Knocking People Out: Easier in Fiction Than in Real Life

During some recent TV viewing I noticed a few characters getting a little too conveniently knocked out, which got me wondering how many of the ways writers commonly use to render characters unconscious are actually plausible. To try and answer that, I did a little researching and wrote an article for Fantasy Faction about how true to life these fictional “fade to blacks” might be. Here’s the link in case the topic is of interest to anyone following along here: 

It’s a common scenario in many kinds of fiction, including fantasy: a character passes out, either because they’ve been knocked on the head or injured or drugged, and the world “goes black” or they “fall into darkness”. The unfortunate character usually wakes up several hours or days later in a new place, disoriented and sometimes a prisoner or a patient of another character.

You can see why this happens often in books, films and TV shows, because there are good narrative reasons for it::

  • it’s the perfect fade-to-black moment for an end-of-chapter (or end-of-scene) cliff-hanger.
  • it allows the narrative to jump forward in time and also makes a quick change of location possible.
  • it’s an easy way for one character to kidnap another without a whole lot of kicking and screaming.

As you might have guessed, things aren’t quite so easy in real life.

Read the full article on Fantasy Faction >

8 thoughts on “Knocking People Out: Easier in Fiction Than in Real Life

  1. Thanks for the share. I agree its a problematic cliche. I think the only “fade to black” moments I’ve written were the result of massive blood loss. Come to think of it, that happens to a lot of my characters. I’m a bad man. 😀

    Liked by 1 person

  2. In the case of a magical knock-out, you wouldn’t necessarily have to do this with an arcane blast causing physical trauma. D&D has the old favorite Sleep spell, which forces the target to fall asleep despite whatever battle may be going on. The victim remains asleep until certain conditions are met. The spell will have a set duration, or taking damage may wake the victim.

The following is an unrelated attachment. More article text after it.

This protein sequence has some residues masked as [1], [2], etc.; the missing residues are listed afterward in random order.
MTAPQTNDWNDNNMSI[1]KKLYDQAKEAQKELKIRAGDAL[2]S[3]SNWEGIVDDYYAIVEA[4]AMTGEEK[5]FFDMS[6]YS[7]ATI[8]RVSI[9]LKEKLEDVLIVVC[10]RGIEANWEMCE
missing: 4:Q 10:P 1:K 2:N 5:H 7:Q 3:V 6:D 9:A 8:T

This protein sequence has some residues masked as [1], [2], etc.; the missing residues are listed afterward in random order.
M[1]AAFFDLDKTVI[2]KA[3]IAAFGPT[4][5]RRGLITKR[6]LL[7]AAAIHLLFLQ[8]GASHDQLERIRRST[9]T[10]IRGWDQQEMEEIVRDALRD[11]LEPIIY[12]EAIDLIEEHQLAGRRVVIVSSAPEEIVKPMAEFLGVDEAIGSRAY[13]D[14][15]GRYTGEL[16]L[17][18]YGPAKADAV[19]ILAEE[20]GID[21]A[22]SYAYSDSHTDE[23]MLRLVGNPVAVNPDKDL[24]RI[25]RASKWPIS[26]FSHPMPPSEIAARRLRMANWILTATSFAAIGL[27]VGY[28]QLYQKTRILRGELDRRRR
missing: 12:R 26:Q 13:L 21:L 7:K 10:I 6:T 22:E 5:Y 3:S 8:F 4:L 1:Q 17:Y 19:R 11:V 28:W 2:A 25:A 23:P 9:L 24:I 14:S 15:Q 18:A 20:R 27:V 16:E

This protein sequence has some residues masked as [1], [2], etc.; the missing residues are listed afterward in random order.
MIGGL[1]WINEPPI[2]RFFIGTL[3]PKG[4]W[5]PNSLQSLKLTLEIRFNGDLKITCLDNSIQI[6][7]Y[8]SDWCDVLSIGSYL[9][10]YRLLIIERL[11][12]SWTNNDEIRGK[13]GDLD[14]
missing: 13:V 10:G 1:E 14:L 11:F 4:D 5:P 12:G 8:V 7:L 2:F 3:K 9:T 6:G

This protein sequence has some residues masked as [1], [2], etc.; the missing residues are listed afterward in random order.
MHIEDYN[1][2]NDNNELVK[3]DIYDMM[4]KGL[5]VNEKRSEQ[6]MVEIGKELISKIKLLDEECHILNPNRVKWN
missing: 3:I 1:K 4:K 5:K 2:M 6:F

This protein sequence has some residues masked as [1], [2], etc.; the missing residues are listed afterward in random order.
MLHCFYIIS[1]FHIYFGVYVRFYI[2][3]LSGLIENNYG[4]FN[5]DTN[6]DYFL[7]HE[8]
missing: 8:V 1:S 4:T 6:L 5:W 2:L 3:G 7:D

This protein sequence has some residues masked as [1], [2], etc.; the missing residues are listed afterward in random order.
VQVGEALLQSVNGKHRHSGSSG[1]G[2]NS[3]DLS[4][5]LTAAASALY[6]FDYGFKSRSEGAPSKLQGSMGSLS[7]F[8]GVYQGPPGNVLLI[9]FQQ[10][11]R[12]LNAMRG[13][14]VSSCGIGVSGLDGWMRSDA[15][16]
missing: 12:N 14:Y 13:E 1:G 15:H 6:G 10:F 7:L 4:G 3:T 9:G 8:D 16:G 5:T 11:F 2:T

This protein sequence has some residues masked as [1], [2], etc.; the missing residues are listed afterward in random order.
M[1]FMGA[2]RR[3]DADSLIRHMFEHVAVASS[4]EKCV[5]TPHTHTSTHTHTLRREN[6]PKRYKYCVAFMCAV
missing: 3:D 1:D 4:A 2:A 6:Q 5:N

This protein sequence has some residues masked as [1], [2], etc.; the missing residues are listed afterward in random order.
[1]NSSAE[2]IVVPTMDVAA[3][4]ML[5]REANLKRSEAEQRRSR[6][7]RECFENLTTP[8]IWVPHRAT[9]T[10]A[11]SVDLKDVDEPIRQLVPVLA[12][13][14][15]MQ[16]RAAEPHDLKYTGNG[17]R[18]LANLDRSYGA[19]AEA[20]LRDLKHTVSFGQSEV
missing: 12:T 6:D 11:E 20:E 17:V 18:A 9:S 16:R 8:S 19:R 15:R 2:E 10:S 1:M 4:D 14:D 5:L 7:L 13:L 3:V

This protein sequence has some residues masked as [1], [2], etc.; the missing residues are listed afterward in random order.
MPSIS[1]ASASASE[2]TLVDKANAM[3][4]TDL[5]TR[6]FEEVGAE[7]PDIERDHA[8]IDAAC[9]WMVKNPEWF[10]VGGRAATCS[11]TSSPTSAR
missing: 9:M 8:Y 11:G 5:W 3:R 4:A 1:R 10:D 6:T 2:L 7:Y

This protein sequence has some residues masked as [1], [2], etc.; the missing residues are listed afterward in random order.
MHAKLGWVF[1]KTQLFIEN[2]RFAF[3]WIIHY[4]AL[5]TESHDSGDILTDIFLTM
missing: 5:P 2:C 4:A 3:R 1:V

So theoretically a mage could continue casting Sleep to keep a victim unconscious for extended periods, as long as they aren’t harmed in a way that would wake them. Side effects of this would be included with the spell description or the GM would have to decide.

    A similar effect in science fiction could be achieved by people with mental powers who could take control of a target’s mind and render them unconscious. Or force them to obey the aggressor’s will and forget about it afterward. How’s that for a side effect?

    Liked by 1 person

  3. Amazing post, Nicola! As always, your essays are so on point and interesting I don’t know how you come up with such cool topics 🙂 I always wondered about these myself, so thanks for clearing up some of the misconceptions. The chloroform one surprised me the most, as I really assumed it was instantaneous. Turns out it takes 5 minutes?? Ain’t nobody got time for that xD
    But yeah, brilliant assessment ^^

    Liked by 1 person

  4. Pingback: The Social Media Tag – the orang-utan librarian

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